April 04, 2020
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The Final Edict

Religious zealots are stung to the quick as a court bans fatwas

The Final Edict
There was a perceptible sense of optimism and joy on the streets of Dhaka this New Year's day when the Bangladesh High Court, in a path-breaking judgement, declared all fatwas illegal. Human rights activists were jubilant because the judgement, they say, was a decisive blow to the menace of religious fundamentalism in the country. Within hours, the celebrations had spilled on to the streets.

But the response of fundamentalist leaders, expectedly, was equally swift and forceful. The same day, Maulana Fazlul Haque Amini, a self-proclaimed religious guru, declared Justices Golam Rabbani and Najmun Ara Sultana, who had delivered the verdict, murtad or infidels. Describing their judgement as un-Islamic, Amini called upon believers to take immediate action against the judges, interpreted widely as a call to eliminate them.

The judgement was pronounced after Justices Rabbani and Sultana took up the case of Shahida Begum, a poor divorced housewife in a remote village in northern Nawgaon district, who was forced by an impromptu religious court to marry another man in order to revive her first marriage. Her story was first published by Banglabazaar Patrika, a local newspaper.

Shahida had to go through hila nikah, a humiliating process in which a divorced woman can live with her husband again only after marrying another man and getting a divorce after consummating her second marriage. Shahida's first husband, Saiful Islam, had divorced her following an altercation. Though he later regretted his decision, saying he did it in a fit of temper, the religious court's fatwa decreed the marriage was no longer valid. With no legal protection, Shahida had to marry another man, albeit for a short time, in order to come back to Saiful.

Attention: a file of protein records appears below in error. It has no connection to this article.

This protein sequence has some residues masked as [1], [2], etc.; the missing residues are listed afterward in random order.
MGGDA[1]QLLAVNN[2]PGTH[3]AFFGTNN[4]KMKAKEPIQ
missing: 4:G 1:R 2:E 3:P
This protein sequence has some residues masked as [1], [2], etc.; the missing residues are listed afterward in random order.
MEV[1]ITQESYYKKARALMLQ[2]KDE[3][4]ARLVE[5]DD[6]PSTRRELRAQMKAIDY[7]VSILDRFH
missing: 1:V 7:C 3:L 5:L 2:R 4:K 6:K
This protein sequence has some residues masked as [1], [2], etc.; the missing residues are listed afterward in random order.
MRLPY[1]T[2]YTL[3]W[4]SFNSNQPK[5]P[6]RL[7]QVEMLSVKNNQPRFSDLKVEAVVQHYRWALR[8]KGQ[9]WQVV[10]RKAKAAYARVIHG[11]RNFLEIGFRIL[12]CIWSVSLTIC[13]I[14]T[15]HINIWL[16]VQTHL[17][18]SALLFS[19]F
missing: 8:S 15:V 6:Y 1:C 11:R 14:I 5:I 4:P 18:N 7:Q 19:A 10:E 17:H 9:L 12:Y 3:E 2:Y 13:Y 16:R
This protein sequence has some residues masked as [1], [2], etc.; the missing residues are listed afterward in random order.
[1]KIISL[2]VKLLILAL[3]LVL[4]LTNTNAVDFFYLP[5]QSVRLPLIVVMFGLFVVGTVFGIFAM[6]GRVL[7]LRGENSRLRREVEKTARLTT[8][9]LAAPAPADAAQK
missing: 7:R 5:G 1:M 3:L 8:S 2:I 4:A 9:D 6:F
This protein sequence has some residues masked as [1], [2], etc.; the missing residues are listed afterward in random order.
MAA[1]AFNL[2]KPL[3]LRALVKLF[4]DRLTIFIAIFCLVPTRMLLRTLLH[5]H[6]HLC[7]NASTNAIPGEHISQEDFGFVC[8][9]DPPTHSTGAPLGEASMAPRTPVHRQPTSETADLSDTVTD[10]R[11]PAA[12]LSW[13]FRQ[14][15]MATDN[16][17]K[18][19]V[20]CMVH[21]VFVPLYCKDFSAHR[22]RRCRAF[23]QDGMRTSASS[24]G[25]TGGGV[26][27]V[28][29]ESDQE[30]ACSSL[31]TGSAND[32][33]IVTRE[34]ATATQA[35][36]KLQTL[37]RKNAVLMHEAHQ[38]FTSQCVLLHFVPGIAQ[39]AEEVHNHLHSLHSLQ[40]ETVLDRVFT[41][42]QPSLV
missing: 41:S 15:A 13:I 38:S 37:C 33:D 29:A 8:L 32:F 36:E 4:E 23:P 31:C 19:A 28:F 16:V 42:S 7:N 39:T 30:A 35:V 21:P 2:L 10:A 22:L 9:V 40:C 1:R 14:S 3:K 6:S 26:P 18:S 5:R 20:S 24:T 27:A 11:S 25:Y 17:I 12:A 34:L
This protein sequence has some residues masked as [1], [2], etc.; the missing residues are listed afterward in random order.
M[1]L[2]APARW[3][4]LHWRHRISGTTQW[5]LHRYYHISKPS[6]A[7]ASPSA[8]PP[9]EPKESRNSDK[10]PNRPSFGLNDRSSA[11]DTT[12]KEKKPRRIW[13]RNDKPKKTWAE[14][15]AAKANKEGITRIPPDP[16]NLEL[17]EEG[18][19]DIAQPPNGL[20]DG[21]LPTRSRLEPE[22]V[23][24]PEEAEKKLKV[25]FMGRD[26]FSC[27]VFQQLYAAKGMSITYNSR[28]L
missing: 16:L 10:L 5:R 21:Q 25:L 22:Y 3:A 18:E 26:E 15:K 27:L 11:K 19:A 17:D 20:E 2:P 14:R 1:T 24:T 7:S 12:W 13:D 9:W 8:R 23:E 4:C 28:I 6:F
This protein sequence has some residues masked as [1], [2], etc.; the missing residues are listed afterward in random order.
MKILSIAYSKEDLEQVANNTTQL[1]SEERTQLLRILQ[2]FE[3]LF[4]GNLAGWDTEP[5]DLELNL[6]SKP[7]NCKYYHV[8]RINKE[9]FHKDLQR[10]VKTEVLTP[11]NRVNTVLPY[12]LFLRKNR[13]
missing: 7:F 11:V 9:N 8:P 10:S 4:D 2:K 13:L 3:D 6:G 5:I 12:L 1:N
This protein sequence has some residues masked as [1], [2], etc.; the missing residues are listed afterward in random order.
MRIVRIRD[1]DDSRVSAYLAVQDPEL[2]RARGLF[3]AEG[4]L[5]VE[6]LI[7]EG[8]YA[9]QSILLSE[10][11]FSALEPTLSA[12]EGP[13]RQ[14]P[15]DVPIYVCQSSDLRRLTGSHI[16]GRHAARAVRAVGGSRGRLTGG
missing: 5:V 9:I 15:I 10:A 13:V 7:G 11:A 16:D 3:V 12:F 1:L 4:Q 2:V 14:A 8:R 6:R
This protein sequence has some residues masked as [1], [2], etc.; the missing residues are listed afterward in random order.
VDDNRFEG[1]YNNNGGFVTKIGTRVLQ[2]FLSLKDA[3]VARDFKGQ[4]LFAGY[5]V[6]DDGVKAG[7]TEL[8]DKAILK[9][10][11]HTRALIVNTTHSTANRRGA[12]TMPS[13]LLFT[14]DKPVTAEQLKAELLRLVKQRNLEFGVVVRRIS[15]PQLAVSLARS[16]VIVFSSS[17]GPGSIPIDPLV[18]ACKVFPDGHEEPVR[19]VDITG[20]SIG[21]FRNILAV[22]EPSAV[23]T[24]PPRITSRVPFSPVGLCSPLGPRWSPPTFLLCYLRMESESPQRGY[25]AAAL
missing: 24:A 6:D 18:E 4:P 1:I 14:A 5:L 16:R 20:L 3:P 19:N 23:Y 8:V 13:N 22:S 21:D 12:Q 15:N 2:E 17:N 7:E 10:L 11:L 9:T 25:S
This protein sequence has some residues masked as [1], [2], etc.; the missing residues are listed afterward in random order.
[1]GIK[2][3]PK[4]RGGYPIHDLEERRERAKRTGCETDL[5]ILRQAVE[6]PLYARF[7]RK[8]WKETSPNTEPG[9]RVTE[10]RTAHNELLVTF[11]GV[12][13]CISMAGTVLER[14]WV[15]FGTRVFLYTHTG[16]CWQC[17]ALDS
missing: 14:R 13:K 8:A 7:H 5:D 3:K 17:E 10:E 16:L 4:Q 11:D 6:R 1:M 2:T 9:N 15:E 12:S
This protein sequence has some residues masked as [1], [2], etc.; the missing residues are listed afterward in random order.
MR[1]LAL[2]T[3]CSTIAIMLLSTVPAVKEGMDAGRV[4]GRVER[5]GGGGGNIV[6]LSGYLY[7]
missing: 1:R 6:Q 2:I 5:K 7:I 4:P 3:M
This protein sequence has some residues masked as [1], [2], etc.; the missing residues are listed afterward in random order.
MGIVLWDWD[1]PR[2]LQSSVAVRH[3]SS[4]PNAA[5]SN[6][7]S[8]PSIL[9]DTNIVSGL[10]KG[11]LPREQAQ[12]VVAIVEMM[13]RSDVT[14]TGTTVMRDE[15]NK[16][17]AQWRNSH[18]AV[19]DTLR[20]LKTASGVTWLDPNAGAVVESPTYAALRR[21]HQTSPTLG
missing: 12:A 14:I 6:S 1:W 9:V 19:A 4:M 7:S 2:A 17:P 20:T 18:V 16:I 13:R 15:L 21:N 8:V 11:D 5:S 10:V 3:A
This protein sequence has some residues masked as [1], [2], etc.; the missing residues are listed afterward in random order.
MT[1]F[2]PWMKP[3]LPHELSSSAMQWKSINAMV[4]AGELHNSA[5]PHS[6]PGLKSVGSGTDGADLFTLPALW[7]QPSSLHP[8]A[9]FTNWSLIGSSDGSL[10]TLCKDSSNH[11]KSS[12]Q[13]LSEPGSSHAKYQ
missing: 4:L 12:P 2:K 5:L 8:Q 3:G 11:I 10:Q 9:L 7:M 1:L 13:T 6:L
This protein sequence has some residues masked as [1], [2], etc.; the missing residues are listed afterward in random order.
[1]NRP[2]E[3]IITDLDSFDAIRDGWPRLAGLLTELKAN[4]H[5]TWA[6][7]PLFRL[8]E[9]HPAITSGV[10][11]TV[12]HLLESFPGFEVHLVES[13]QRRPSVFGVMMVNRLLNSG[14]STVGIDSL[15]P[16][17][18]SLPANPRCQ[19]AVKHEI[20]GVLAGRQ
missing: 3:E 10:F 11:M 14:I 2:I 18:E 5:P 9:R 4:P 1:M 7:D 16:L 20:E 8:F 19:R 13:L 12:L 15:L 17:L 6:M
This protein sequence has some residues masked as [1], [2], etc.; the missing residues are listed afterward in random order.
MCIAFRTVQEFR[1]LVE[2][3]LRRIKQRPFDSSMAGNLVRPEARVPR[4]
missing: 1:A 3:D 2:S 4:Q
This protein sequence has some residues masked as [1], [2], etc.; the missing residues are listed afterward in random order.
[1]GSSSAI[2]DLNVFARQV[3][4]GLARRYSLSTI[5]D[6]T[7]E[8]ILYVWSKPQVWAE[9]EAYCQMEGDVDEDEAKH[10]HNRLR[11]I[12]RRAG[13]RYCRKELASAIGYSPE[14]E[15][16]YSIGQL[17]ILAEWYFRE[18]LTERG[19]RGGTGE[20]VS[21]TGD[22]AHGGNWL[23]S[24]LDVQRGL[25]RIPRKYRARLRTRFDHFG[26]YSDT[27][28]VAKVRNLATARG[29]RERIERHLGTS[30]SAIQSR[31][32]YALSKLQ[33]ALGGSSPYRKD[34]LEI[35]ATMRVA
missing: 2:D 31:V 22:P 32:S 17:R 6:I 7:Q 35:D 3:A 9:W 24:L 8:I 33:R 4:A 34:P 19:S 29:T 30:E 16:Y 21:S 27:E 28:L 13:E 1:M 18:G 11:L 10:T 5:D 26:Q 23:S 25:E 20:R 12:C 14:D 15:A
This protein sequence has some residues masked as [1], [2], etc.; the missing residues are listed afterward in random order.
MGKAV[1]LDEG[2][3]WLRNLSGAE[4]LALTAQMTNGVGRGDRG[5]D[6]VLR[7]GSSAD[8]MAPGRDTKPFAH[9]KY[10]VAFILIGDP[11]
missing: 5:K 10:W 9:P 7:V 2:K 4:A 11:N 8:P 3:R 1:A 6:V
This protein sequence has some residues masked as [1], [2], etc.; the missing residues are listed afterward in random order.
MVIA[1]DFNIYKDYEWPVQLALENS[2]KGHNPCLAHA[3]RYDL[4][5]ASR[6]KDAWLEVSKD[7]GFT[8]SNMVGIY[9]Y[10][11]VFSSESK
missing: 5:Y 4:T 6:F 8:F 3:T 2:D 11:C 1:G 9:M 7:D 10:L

Incensed and shocked at the incident, the High Court panel not only took suo motu action but also ordered the local administration to arrest Azizul Haque, the cleric who had issued the fatwa. In its verdict, the court ruled that Bangladesh Parliament must enact appropriate laws prescribing severe punishment for those who issue fatwas, that schools and madrasas must include the Muslim Family Law in textbooks to underline the un-Islamic nature of fatwas, and that imams must preach at Friday congregations about the pernicious effects of edict-like fatwas. (Traditionally, fatwas are an alim or a scholar's interpretations of Islamic laws that Muslims sought for removing their confusion.)

Says Ayesha Khanam, general secretary of the Bangladesh Women Council: "The verdict was our best gift on the New Year's day. It's a victory for all helpless women in our country." Argues Dr Kamal Hossain, an eminent jurist who was instrumental in persuading the judges to rule against the clerics: "Fatwas are unconstitutional and against the fundamental rights."

But there are many pessimists too. Many say the verdict is unlikely to end repression against women in a country where they still play a subservient role and where semi-literate religious leaders, especially in rural areas, rule the roost. The response of fundamentalists too has added to their fear.

The verdict, however, has emboldened several victims to demand punishment against fatwa-happy local clerics. In the last one week alone, there have been at least a dozen newspaper reports of religious leaders fleeing their villages to escape the rising tide of public anger against them.

Determined women activists want the verdict to be implemented, saying that it has come after years of struggle. The first public outcry was spurred by the blood-curdling case of Noorjahan Begum, a poor housewife in a remote village in northeastern Sylhet district, who was issued a fatwa in 1993. She was buried alive up to her waist and stoned 101 times for allegedly committing adultery. Noorjahan survived the stoning, but she committed suicide that same night.

The perpetrators of this crime could never be brought to justice in the absence of any law to deal with fatwas.

The recent judgement, many feel, has plugged the lacuna because the judges have asked the administration to take immediate cognisance of fatwa-related incidents anywhere in the country and take appropriate action against the perpetrators.

With religious leaders deciding to appeal against the High Court verdict, the judicial coup against fundamentalism would be complete if the Supreme Court were to uphold the judgement of January 1.

Arshad Mahmud in Dhaka
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